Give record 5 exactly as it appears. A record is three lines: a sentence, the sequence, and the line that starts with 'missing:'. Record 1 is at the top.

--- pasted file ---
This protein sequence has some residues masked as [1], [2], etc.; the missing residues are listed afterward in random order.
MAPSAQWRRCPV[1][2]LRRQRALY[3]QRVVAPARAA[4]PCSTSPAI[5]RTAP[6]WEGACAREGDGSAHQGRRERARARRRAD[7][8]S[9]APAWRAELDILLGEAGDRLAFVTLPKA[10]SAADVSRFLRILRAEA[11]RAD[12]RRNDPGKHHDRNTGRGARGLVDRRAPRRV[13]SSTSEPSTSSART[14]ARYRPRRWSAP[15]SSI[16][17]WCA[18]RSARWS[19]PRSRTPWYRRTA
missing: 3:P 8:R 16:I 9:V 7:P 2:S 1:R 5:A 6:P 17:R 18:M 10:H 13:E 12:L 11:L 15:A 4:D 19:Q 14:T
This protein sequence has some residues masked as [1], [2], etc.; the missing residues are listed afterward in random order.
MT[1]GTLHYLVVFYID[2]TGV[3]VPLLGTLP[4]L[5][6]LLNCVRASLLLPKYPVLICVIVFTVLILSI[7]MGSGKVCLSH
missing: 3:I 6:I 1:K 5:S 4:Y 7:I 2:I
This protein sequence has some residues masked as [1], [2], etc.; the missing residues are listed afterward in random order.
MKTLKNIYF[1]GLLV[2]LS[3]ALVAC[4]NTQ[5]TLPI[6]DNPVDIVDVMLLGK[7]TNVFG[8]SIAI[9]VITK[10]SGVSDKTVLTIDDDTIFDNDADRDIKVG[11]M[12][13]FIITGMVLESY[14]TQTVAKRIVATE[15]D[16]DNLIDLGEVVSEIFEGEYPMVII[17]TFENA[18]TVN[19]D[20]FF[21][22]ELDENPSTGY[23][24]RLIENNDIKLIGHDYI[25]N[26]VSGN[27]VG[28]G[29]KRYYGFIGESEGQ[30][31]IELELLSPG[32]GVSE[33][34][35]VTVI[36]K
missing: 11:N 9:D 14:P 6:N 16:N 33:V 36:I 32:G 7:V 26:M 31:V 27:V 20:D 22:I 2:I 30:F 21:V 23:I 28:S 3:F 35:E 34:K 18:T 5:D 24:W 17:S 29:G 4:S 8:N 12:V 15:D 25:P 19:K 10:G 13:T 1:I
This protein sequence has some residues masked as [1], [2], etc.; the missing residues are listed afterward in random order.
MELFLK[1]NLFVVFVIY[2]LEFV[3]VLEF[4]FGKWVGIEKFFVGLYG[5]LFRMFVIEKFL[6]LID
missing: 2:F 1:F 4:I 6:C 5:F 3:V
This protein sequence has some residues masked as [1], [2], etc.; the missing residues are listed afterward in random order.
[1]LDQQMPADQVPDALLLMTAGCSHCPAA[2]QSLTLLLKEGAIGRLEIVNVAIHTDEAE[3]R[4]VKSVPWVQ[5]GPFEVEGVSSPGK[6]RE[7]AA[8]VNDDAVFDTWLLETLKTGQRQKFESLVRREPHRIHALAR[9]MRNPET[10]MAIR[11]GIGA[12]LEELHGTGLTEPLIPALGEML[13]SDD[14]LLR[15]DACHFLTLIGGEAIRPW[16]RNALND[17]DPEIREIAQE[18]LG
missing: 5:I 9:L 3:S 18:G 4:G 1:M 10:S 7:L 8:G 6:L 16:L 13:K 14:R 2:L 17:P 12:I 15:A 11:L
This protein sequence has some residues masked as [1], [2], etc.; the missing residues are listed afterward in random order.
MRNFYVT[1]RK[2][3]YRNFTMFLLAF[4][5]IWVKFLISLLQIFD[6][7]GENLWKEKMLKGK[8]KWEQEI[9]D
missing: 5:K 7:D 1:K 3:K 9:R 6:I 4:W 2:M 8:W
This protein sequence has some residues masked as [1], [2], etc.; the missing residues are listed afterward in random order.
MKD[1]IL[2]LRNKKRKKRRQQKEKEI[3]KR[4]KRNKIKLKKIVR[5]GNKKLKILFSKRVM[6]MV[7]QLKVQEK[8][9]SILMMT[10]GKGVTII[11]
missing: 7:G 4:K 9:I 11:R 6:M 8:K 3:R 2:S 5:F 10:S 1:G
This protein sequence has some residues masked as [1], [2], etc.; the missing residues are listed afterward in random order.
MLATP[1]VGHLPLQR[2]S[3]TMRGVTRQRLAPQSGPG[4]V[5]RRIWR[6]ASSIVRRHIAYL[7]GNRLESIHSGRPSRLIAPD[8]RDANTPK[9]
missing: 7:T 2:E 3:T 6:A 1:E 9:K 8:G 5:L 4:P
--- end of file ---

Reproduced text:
This protein sequence has some residues masked as [1], [2], etc.; the missing residues are listed afterward in random order.
[1]LDQQMPADQVPDALLLMTAGCSHCPAA[2]QSLTLLLKEGAIGRLEIVNVAIHTDEAE[3]R[4]VKSVPWVQ[5]GPFEVEGVSSPGK[6]RE[7]AA[8]VNDDAVFDTWLLETLKTGQRQKFESLVRREPHRIHALAR[9]MRNPET[10]MAIR[11]GIGA[12]LEELHGTGLTEPLIPALGEML[13]SDD[14]LLR[15]DACHFLTLIGGEAIRPW[16]RNALND[17]DPEIREIAQE[18]LG
missing: 5:I 9:L 3:S 18:G 4:G 1:M 10:S 7:L 8:G 6:L 16:L 13:K 14:R 2:L 17:P 12:I 15:A 11:L